Starting today, Finland has made it a legal right for everyone in the country to be connected to basic Internet broadband service of 1 megabit per second downlink speed, and has vowed to give everyone a 100 Mbps connection by 2015.
The move came considering internet had become an integral part of everyone’s life, which the government also acknowledged. 96 percent of the Finnish population is online and around 4,000 homes are left that needs to comply with the minimum speed.
“Internet services are no longer just for entertainment,” Finland’s communication minister Suvi Linden. “Finland has worked hard to develop an information society and a couple of years ago we realised not everyone had access. From now on a reasonable priced broadband connection will be everyone’s basic right in Finland.”
This could save many Finland Usenet newsgroup subscribers a lot of money yearly for their ISP broadband access to get on Usenet.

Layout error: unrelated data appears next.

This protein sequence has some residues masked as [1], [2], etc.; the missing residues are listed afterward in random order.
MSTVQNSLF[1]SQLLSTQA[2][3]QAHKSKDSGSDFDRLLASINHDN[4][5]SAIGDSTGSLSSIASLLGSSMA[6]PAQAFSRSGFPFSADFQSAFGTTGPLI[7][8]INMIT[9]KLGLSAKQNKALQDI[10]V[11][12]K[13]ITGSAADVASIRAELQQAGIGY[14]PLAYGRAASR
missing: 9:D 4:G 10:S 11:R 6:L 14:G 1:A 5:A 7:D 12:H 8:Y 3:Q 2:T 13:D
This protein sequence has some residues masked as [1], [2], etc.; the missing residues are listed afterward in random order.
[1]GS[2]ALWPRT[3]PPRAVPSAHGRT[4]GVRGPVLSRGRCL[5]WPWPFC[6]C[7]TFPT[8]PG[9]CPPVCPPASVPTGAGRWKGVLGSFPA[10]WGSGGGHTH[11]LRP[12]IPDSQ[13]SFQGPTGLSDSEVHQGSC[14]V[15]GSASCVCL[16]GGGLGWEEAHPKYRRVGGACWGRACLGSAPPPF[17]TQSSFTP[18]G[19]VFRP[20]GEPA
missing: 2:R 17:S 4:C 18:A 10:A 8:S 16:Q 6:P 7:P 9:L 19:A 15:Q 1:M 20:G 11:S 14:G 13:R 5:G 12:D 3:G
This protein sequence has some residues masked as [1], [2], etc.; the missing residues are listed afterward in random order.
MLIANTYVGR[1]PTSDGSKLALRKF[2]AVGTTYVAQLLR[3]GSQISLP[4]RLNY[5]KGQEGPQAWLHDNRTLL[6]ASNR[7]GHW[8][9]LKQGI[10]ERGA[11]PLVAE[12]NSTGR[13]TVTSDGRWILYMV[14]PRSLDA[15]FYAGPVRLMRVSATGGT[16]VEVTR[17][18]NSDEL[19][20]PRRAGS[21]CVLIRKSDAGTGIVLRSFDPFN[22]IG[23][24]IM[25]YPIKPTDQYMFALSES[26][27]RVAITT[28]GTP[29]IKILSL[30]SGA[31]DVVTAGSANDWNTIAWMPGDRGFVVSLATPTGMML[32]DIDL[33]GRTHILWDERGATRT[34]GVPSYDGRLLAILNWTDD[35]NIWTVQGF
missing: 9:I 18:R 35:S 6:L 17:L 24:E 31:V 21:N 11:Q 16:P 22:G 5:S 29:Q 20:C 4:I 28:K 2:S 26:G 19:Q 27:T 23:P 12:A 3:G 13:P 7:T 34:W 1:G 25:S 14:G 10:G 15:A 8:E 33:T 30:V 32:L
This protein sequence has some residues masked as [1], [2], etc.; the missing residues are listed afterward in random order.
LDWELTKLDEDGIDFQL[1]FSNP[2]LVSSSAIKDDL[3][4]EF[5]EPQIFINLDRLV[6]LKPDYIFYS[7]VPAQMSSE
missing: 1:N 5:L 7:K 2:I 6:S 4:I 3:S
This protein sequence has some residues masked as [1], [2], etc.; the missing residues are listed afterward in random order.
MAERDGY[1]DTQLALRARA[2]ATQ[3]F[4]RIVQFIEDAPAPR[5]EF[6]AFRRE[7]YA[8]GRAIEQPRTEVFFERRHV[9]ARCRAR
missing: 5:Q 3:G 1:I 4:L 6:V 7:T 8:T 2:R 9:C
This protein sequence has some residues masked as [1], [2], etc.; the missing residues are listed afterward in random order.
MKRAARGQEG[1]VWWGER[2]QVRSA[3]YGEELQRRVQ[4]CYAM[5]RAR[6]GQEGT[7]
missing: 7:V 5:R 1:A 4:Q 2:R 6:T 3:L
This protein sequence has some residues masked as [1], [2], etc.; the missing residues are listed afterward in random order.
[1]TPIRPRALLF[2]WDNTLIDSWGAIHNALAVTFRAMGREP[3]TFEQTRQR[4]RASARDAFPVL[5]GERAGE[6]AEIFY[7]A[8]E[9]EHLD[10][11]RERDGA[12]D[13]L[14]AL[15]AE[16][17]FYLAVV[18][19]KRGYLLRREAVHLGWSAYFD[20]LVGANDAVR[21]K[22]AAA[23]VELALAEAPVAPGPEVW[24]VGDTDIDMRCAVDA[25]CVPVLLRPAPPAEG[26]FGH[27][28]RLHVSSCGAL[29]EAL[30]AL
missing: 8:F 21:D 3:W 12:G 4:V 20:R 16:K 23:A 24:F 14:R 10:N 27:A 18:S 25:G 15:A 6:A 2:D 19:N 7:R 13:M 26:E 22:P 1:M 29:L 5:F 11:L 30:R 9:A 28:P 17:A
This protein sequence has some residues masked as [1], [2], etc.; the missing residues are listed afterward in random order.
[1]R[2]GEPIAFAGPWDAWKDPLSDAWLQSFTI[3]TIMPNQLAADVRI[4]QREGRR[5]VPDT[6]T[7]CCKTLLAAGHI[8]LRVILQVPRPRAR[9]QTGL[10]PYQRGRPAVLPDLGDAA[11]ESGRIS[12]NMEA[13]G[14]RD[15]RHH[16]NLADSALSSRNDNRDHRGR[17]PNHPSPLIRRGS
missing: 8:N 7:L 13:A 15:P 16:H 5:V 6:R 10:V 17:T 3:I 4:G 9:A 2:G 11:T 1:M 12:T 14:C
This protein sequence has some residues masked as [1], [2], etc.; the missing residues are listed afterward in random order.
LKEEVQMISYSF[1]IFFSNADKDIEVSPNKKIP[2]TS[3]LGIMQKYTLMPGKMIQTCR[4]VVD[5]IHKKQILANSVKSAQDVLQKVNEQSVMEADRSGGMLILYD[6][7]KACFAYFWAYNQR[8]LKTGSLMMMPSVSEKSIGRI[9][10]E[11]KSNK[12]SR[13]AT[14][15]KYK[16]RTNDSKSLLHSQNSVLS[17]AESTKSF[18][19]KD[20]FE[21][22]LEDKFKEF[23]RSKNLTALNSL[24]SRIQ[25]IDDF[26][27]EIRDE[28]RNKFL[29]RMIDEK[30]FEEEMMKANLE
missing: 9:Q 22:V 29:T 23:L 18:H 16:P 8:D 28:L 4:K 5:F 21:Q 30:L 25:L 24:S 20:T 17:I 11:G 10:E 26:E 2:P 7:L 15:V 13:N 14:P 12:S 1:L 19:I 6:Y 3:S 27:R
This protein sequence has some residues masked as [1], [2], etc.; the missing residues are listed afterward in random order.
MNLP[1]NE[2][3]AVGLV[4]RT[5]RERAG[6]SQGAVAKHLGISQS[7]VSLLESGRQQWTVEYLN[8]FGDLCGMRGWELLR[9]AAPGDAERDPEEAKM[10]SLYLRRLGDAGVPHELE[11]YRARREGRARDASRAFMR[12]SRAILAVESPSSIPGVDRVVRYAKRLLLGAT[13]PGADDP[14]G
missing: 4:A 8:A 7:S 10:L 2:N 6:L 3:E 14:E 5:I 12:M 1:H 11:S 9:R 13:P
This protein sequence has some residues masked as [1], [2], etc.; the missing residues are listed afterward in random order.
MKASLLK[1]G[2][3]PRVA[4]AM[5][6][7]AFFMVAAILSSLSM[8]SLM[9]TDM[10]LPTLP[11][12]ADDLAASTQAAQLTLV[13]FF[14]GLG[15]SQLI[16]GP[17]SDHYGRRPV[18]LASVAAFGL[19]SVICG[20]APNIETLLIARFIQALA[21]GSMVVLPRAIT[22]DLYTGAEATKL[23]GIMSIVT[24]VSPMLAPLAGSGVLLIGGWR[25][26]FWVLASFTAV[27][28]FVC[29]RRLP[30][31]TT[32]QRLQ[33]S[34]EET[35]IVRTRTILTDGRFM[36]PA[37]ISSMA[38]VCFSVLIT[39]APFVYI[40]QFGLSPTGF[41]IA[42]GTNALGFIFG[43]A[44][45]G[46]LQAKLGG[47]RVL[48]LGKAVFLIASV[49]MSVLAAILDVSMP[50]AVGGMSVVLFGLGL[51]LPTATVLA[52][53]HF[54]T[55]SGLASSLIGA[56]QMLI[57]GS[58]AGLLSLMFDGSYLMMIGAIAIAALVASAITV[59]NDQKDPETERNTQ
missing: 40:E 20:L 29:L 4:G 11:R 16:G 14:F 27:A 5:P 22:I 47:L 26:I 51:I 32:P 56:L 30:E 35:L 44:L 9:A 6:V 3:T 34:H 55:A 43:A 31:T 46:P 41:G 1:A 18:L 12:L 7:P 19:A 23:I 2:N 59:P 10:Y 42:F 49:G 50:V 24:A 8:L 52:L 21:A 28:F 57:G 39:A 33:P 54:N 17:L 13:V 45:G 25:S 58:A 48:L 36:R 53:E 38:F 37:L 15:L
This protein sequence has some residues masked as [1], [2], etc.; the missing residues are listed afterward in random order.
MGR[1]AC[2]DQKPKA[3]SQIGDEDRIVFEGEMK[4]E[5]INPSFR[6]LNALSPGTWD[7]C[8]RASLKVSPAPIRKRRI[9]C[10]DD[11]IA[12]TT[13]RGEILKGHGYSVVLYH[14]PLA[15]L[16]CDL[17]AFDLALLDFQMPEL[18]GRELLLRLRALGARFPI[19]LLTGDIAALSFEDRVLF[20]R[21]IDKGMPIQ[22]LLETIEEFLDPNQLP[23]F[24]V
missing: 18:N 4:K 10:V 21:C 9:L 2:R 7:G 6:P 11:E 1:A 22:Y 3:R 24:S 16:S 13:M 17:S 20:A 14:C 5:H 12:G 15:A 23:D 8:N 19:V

Finland is the first to make this a legal right, with Spain to follow suite. The UK has also passed legislation regarding broadband, guaranteeing 2Mbps connections to all citizens by 2012. They have not actually made broadband a legal right, though. Spain has said it will introduce a plan next year to allow citizens to buy at least 1Mbps of broadband at a regulated price, and telecommunications companies will be required to make the “universal service” available to everyone, no matter where they live.
The “universal service obligation” would be handled by about 26 different nationwide providers who would offer service around the country. It should not be too difficult: Finland is one of the world’s most wired countries, but only about 26 percent have a broadband connection–about the same as the United States.
As covered before, although the FCC has attempted to offer free broadband, it still a hazy dream that remains questionable if it will truly come into existence.